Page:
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Oh Amanda, I'm so sorry for what you're going through! And I can relate on so many levels. It was always my dream to have a big family-- I thought I wanted at least 5 kids. Then DS was born :) He is the light of my life and brings me incredible joy--- but he also requires so much more energy than I ever imagined. He's two and a half now, and I just now feel like we're getting some sense of "normalcy" back in our life. I recently found out I was pregnant (surprise!) and instead of being excited and happy, I was absolutely terrified! I lost the pregnancy rather early (6.5 weeks) but what hit me hardest was realizing just how much *heaviness* I carry from the experience of raising a very spirited baby/toddler. In general I have wonderful memories of my son's first two years---but there is an undercurrent of darkness and fear about going through it all again. I think not sleeping for more than two hours at a time for two years really affected my mental health and happiness. But all that being said-- I don't regret nursing my son on demand for as long as I did. I guess that's the catch-- I know I'd do it again for DS and for any future children we have, but the idea of giving up my sleep (and general well-being) really scares me.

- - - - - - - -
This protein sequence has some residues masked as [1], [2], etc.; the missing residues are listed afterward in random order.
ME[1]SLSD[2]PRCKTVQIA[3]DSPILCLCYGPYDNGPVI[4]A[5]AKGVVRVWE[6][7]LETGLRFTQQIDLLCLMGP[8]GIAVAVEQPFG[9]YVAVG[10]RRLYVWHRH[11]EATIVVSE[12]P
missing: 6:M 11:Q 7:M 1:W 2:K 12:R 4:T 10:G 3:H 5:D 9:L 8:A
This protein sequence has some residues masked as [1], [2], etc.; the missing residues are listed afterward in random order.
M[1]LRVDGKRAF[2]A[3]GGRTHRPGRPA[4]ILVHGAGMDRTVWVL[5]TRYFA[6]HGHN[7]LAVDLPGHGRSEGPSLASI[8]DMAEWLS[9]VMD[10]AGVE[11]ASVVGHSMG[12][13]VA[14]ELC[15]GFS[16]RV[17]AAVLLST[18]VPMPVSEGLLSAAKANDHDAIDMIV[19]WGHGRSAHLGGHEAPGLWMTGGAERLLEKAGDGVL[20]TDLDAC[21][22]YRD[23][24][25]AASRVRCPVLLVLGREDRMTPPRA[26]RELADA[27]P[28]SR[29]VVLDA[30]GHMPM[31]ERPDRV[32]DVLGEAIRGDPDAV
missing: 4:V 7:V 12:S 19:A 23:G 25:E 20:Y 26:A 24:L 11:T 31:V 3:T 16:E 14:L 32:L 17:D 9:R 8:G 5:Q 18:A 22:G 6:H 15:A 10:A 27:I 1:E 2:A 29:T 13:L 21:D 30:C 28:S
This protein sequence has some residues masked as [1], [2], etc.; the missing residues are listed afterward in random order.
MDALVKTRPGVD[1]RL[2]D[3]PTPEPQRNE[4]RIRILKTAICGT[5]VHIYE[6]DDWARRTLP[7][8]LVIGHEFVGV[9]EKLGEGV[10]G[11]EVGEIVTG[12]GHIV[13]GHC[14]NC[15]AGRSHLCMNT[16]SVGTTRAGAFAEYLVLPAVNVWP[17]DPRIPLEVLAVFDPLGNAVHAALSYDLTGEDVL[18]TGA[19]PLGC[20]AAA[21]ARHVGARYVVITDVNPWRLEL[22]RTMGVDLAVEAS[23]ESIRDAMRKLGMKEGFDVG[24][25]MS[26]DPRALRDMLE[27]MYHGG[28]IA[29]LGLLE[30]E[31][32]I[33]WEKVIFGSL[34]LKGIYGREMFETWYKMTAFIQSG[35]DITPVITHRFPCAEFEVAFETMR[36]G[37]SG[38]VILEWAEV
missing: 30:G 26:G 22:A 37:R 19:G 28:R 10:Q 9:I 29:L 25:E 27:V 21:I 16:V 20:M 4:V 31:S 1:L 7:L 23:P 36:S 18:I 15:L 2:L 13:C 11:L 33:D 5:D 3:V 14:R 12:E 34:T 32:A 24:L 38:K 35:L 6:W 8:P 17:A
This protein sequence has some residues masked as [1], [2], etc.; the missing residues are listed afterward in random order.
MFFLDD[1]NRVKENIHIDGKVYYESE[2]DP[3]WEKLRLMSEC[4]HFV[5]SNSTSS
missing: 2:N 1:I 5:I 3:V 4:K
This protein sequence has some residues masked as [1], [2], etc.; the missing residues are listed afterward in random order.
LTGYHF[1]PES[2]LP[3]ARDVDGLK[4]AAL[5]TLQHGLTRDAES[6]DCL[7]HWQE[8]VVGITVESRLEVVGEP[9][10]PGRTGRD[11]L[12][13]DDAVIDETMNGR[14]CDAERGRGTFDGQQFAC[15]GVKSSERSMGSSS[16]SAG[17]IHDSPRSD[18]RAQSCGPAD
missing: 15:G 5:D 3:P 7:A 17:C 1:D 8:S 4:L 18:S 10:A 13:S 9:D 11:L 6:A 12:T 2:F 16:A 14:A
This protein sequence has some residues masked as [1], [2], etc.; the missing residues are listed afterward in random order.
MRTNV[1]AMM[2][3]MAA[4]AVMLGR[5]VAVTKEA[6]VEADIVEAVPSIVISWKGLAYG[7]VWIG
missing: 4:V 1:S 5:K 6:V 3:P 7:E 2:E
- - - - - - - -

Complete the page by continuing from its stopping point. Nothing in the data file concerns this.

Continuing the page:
To update on our situation (to give you some hope Amanda and to any other mama who is struggling!):